Tara Katuk Sweeney, former Assistant Secretary of Indian Affairs, focuses on collaboration in Alaska’s bid for U.S. House seat
The death of Congressman Don Young has left an Alaskan seat vacant in the United States House of Representatives. Forty-seven candidates – four of whom are Alaska Natives – are running in a special election to take the first primary pick for the interim seat. The top four candidates will then present themselves in a ranking vote which will determine the winning candidate.
Indigenous News Online and KNBA, a Native-owned and operated public radio station in Anchorage, Alaska, worked together to reach the four Native candidates running for the special election. Of the four candidates, one responded to our interview requests: Tara Katuk Sweeney (Republican).
This interview has been edited for clarity.
KNBA/Indigenous News Online: Alaska is a large state with complex natural resources, environmental conditions and many communities. What issues or problems would you prioritize?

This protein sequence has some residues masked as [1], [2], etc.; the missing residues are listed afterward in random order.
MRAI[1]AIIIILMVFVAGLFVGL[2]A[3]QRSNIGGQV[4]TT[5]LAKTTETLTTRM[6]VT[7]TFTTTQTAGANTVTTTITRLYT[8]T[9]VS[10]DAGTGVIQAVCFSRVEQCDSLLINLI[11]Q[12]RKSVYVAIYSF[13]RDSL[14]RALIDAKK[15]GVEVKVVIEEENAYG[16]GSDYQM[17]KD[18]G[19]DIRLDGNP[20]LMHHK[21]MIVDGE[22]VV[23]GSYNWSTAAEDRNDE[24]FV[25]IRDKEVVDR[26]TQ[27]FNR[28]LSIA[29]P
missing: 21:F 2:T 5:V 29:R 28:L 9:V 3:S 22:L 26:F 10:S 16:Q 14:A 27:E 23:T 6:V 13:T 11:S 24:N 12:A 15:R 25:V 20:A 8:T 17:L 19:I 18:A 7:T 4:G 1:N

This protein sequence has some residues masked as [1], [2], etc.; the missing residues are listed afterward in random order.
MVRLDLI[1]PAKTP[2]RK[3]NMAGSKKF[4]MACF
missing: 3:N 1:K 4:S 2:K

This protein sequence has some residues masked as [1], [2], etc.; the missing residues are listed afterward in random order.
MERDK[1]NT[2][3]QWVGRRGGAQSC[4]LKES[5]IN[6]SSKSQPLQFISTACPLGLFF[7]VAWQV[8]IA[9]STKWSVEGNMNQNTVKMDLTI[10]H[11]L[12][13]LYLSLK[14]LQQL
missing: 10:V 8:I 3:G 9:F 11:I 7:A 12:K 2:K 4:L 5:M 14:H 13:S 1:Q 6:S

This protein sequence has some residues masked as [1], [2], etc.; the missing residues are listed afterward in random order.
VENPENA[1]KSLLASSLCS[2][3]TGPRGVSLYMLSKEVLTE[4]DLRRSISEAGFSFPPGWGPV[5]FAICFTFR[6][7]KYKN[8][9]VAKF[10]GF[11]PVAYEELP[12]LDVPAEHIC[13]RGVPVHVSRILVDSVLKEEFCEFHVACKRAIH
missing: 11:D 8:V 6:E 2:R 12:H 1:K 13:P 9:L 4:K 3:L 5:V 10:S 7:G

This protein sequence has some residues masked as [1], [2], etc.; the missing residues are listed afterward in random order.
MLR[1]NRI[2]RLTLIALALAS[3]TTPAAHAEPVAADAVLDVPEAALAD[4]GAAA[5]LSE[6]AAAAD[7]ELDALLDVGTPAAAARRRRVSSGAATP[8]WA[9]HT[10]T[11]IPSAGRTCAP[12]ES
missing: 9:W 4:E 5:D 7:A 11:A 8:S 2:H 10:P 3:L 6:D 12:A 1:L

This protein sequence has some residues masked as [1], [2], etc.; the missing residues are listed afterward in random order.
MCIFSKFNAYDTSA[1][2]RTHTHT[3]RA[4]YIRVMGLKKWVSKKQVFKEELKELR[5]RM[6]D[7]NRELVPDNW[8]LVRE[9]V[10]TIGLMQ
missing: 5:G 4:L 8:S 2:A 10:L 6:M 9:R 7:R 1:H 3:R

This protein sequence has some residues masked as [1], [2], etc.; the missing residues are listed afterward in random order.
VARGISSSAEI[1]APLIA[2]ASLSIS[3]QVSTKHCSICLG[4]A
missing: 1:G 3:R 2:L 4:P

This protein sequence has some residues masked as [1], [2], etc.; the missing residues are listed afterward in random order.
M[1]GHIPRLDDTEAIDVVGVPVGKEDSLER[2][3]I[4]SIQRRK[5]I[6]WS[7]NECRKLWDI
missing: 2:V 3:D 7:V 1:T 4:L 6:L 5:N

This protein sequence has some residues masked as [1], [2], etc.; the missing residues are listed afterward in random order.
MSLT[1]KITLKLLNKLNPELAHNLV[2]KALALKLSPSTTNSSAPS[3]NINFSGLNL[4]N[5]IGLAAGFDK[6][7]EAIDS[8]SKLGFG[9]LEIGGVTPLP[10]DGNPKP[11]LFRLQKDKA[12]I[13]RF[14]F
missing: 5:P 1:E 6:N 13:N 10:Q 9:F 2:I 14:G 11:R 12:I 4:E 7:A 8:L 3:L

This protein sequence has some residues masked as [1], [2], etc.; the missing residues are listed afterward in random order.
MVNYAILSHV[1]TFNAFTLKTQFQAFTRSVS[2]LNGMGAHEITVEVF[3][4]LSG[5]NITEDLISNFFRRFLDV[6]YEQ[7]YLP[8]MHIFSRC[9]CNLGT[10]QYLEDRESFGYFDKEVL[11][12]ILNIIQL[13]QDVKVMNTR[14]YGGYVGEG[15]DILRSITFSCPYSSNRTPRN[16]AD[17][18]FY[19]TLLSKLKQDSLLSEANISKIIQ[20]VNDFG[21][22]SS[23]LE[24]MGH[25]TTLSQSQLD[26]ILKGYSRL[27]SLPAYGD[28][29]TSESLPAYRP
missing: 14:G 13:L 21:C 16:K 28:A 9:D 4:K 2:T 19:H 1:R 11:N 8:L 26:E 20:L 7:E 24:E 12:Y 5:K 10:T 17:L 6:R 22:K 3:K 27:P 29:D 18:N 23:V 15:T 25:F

Sweeney: My priorities are Alaska’s priorities. And as one of the 435 members of Congress, it’s important to build relationships within Congress so that others can help promote Alaskan issues. For my campaign, I focus on a strong economy, strong workforce and healthy communities.
Former Rep. Don Young had a reputation for crossing party lines to champion and support measures that impacted Alaskans. How would you cross the aisle or work on bipartisan or non-partisan issues?
In our travels through Alaska, we have heard from so many people who are fed up with the divisive nature we see in politics today. There is a lot of political fatigue there. And my approach to leadership has always been to focus on collaboration, bringing people together so that we can work on areas where we have commonalities. I would bring the same kind of approach with me to Washington DC, building relationships and creating the networks and Alaska brand ambassadors within the United States House of Representatives. You need these relationships to accomplish policy initiatives for Alaska.
Congressman Young was great at working across the aisle and building those relationships to support issues that were important to our state.